I am a 58-year-old returning student pursuing my degree in social work. I spend many days wishing I had used my young brain while I still could.
My journey back to school has been a long one; it started over 20 years ago.
I grew up in the San Francisco Bay Area and graduated from high school in 1975.
After a long absence that included a lot of travel, a couple of children and a nightmarish divorce, I started school again at Sierra Community College in Northern California at the age of 36.
Experiencing domestic violence at the hands of my first husband made me realize I wanted to help other victims (I wrote an article about domestic violence in the April 2015 issue of Ka ‘Ohana).
I suffered a heart attack due to some serious health issues and had to quit school.
I was so disappointed.
All my priorities changed when I faced my mortality in that way, and I decided to show my kids this country while I could.
So the house went on the market, and I loaded up the kids and the dog in the camper. We spent almost five months on the road and went to 17 states.
For schoolwork, I had the boys learn important information about each state we visited.
It was the trip of a lifetime. We saw all the great places on the mainland: Yellowstone, Yosemite, the Grand Canyon, Mt. Rushmore and Mammoth Cave.
When we got to Alabama we stayed.
I still wanted to help people, so I began working for the United Methodist Church. I became a licensed local pastor and was appointed to serve three small churches.
As my health issues progressed, I was not able to serve large groups anymore but still wanted to help victims of domestic violence.
But I knew that I couldn’t stay in Alabama. I had always struggled with the racism there. I made jokes that I didn’t think I could handle the bigots and the alligators. But when I wanted to feed the bigots to the alligators, it was time for this old San Francisco hippie to go.
After an unexpected second divorce, I decided to move to Hawai’i because this is where my family is from.
I was disappointed to find racism in Hawai‘i too. The times I have encountered it at WCC really broke my heart. It hurts to be called a “dumb old haole.”
Last year marked 150 years that my family has been in Hawai‘i. I plan to transfer to UH Mānoa and get my masters in social work, which will make me the third generation to graduate from the university.
I will couple my degree with my experience as a pastor to become a pastoral counselor. My hope is to work for the Methodist Church helping victims of domestic violence and child abuse.
Coming back to school after all these years though has presented an almost overwhelming set of problems.
It is hard to sit next to lightning smart kids in class each day.
Last semester when studying for a big midterm, I thought for sure I would have to quit school, because I thought my old brain could never keep up in this information-intensive environment.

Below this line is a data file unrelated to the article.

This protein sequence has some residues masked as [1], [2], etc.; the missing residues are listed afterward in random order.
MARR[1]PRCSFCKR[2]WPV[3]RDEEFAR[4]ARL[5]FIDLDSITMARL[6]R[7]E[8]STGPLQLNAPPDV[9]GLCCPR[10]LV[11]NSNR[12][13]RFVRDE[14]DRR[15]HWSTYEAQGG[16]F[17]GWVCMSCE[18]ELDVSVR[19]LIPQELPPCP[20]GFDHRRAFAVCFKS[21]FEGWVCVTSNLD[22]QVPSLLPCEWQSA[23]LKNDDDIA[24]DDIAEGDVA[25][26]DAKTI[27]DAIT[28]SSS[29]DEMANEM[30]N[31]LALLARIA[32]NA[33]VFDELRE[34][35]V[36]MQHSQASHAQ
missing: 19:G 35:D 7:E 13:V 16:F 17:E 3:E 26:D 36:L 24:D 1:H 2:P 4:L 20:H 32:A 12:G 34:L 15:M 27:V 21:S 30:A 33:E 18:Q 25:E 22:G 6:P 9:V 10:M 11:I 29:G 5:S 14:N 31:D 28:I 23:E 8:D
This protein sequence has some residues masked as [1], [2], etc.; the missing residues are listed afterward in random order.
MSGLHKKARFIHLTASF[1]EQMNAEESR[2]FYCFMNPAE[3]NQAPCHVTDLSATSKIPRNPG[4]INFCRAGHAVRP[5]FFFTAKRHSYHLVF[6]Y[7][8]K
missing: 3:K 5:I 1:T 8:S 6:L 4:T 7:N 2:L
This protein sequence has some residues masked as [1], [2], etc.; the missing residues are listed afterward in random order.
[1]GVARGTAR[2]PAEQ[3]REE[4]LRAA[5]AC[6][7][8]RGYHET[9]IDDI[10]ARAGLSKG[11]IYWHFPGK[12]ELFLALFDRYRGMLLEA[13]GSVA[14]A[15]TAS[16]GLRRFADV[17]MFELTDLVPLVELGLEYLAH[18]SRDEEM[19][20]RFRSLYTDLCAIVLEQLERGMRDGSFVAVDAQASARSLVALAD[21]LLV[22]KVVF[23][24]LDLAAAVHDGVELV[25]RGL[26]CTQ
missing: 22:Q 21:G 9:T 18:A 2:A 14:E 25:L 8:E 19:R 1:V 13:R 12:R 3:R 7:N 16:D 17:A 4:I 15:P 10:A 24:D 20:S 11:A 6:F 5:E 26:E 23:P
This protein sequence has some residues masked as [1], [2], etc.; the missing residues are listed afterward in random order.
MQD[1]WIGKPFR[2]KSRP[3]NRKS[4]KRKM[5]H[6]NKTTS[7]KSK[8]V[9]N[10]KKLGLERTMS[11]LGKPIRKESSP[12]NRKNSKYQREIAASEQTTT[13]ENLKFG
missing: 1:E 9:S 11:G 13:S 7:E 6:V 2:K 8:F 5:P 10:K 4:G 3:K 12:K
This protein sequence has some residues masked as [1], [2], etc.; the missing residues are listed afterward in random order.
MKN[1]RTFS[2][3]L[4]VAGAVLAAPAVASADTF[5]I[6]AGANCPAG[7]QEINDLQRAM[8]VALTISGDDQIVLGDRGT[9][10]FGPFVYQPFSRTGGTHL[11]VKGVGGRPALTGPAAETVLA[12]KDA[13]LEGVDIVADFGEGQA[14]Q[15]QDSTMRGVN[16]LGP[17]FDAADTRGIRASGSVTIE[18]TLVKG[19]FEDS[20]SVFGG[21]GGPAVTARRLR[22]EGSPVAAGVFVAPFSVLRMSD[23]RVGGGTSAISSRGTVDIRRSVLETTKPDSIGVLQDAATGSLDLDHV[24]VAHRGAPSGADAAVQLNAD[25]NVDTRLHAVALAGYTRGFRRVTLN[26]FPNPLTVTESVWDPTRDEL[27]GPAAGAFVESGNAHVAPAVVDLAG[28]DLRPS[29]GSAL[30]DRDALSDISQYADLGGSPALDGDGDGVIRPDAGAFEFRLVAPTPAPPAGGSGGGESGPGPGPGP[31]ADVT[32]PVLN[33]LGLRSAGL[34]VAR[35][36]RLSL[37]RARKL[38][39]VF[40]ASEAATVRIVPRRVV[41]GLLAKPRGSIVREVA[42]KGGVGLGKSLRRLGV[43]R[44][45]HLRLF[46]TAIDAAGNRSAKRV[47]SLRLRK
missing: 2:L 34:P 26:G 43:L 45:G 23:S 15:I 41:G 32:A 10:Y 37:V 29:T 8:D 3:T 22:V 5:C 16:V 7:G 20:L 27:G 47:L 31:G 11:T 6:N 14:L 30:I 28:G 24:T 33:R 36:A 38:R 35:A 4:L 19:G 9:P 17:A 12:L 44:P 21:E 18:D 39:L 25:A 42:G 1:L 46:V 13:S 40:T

But I carefully followed the study guide provided by the instructor. She told me to get plenty of sleep and that it wasn’t good to cram non-stop for hours, that it was better to take regular breaks.
Turns out, her advice was very good. I got a 96 on that midterm, which refueled my desire to continue on.
The thing I have learned the most that helps in being successful is to not let my insecurities get the better of me.
Sometimes it feels like my stomach is doing backflips, but if I take a deep breath, trust in the process, stay the course and follow the instructor’s advice, I make it through each challenge as it comes.
I am very grateful to the instructors at WCC as they are generous with their help.
Aside from my health issues, like many older returning students the aches and pains that go along with getting older make it difficult to sit in small desks for long periods or to lift heavy book bags.
The decline in my hearing has been cause for many embarrassing and sometimes humorous moments. Once in art class, I said to another student: “What? You think I am a real saint?” He answered, “No, I said do you have any red paint!”
There are many unique problems that older students face. Issues with technology are among the biggest.
I lived out in the country with no internet during the height of the technology explosion. I am so low tech it is pathetic. I still prefer a pen and paper over a keyboard.
Despite my challenges I am proud to say that I made the dean’s list this past semester. But it took a herculean effort, which makes me want to appeal to all the young men and women here at WCC: Use your lightning smart brains while you are young, and please try to be patient with us older students.
by Cynthia Lee Sinclair, Ka ‘Ohana Staff Reporter